In the wake of the deaths of George Floyd,Breonna Taylor,Ahmaud Arbery, and many more unarmed black individuals at the hands of police, people from around the world are fighting racial injustice. While their fighting mechanisms may be different, they have one common goal: to end racism.
Local ways to get involved
2020 PRIMARY ELECTION : Add to your calendar for reminders and set you Alexa or Google home to remind you of these key dates
- August 18, 2020: Date Election date
- July 20, 2020: Last day to register
- July 4, 2020: Supervisor of Elections begins sending vote-by-mail ballots to members of the uniformed services, Merchant Marine, spouses and dependents, and overseas voters
- August 8, 2020, 5:00 p.m: Deadline for Supervisor of Elections to receive a request to send a vote-by-mail ballot via mail .
- August 14, 2020, 5:00 p.m: Deadline for late registration for qualified voters*
- August 18, 2020, 7:00 p.m: Deadline for Supervisor of Elections to receive a voted vote-by-mail ballot November 3, 2020: GENERAL ELECTION Event Date Election
- October 5, 2020: Last day to register
- September 19, 2020: Supervisor of Elections begins sending vote-by-mail ballots to members of the uniformed services, Merchant Marine, spouses and dependents, and overseas voters
A check-in can go a long way!
Your black friends, coworkers, peers need to hear from you during his time. They need to know that they have your support and that you're putting in the work to make a change.
Conversations about race and racial injustice do not have to uncomfortable and you do not have to be uninformed. The number of tools to understand and dismantle racism are out there, in fact, they're just a click away. Here are few:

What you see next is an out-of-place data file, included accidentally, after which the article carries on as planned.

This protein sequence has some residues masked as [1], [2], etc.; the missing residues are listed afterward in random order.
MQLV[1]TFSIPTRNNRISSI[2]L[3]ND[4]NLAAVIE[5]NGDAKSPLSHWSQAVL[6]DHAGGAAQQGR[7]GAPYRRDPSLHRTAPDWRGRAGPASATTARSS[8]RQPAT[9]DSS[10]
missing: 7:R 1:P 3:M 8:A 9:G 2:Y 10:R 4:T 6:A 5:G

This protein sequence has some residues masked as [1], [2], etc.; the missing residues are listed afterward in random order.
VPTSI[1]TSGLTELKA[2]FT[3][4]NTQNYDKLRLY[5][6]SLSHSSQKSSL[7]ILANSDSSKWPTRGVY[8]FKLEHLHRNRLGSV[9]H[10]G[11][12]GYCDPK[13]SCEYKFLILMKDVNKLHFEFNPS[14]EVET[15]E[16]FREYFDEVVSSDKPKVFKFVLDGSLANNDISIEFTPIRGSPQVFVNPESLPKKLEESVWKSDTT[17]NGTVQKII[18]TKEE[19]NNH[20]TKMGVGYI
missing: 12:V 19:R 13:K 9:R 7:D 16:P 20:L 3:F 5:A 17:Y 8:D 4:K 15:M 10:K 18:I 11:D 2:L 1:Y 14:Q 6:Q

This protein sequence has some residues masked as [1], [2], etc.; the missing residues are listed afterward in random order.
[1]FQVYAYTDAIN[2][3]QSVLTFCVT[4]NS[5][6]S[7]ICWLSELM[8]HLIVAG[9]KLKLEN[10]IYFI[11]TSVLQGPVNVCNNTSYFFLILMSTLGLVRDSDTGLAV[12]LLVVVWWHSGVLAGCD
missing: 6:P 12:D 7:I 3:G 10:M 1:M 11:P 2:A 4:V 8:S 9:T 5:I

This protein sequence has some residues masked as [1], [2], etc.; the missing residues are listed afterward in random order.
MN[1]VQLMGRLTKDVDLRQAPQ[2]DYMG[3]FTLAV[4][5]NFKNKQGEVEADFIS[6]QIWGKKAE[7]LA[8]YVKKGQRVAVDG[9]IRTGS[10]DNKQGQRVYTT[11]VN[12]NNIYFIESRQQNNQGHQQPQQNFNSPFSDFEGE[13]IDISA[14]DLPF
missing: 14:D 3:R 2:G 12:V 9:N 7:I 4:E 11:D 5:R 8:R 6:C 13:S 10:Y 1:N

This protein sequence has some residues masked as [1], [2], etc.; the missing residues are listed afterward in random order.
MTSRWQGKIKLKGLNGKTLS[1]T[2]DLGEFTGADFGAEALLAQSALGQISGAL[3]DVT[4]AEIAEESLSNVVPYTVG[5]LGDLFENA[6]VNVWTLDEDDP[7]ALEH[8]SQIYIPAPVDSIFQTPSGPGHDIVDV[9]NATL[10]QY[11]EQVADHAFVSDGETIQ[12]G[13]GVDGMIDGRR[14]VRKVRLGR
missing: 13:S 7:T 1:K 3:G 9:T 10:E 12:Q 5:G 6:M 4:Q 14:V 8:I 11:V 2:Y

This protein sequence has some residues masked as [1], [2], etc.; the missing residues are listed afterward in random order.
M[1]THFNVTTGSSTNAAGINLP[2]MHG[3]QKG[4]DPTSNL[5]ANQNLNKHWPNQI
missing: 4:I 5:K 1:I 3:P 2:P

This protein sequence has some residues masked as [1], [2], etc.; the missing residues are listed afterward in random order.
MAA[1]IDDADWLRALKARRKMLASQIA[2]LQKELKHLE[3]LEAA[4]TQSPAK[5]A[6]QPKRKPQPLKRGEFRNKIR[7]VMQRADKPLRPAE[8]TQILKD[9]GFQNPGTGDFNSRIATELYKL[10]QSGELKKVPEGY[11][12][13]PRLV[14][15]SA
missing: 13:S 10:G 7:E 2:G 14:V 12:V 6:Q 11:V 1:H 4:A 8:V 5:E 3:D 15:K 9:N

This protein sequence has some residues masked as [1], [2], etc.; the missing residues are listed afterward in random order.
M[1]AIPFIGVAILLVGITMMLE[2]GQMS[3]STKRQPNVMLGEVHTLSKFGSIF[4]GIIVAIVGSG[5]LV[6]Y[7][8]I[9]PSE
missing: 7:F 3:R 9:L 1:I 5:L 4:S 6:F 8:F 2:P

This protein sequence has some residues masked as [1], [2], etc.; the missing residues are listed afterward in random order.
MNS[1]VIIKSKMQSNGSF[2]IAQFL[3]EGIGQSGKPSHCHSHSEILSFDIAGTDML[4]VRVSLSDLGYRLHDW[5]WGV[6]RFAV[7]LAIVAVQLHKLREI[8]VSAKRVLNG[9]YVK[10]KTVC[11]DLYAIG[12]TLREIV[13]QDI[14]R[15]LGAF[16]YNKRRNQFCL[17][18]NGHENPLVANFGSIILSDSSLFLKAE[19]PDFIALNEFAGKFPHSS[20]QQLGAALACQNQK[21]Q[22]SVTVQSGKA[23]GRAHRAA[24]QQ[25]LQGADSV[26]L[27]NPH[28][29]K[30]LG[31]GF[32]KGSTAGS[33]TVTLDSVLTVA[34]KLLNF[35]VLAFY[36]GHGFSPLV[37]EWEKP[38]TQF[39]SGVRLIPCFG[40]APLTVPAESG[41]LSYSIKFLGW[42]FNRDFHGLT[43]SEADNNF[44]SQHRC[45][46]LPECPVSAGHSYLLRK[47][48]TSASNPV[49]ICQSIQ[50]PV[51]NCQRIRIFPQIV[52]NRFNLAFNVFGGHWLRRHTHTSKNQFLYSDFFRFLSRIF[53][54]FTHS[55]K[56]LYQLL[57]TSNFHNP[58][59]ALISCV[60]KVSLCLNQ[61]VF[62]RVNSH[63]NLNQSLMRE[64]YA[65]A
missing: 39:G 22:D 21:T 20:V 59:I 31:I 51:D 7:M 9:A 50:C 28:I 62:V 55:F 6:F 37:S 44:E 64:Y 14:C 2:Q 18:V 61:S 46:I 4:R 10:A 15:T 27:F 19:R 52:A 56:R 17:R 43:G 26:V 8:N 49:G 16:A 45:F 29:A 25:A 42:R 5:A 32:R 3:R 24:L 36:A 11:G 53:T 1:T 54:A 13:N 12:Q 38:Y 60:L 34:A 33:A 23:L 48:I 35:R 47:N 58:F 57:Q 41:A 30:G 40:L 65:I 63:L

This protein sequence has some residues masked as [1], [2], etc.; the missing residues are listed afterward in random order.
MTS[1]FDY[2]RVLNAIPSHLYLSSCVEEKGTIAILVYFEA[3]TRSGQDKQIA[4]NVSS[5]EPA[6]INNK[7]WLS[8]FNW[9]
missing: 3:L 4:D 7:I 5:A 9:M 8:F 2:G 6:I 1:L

There is power in hitting the streets to bring awareness to racial injustice. Across the world, millions have gathered to fight for justice for George Floyd, Breonna Taylor, Ahmaud Arbery, and the countless number of black people killed due to police brutality. Their efforts have brought international coverage to racial injustice and put pressure on those in power to bring about change.
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Former PresidentBarack Obamarecently spoke of the importance of both protesting and participating in electoral politics, especially at the local level, writing in an essay onMedium: "The point of protest is to raise public awareness, to put a spotlight on injustice, and to make the powers that be uncomfortable; in fact, throughout American history, it’s often only been in response to protests and civil disobedience that the political system has even paid attention to marginalized communities. But eventually, aspirations have to be translated into specific laws and institutional practices — and in a democracy, that only happens when we elect government officials who are responsive to our demands."
To encourage a change, you have to vote for the lawmakers who can make it happen. Learn how to register to voteHERE.
Call & Demand Police Accountability From Lawmakers
Picking up the phone to put pressure on lawmakers to not only stand up for what is right, but also, help to make a change is key in the fight of racial injustice.
Learn how to contact your federal, state and local elected officials HERE.
Signing a petition is one of the first action steps when it comes to seeking justice. While it may seem like a small feat, signing petitions allow for a collective of voices to be heard and help for the messages their sharing to go unignored. Here are a few you can sign for justice for Breonna Taylor, George Floyd, Ahmaud Arbery and more:
Make A Donation
There are a number of ways to put your money where your mouth is; from helping to pay bail for protesters by donating to bail funds to helping fund the entire Black Lives Matter movement, the ways to monetarily support those fighting racial injustices are endless. Here are a few:
GoFundMe for Ahmaud Arbery:I Run With Maud
Local Bail Funds(From Atlanta to New York to Los Angeles to Seattle and more)
Reclaim the Block
Photos: Getty Images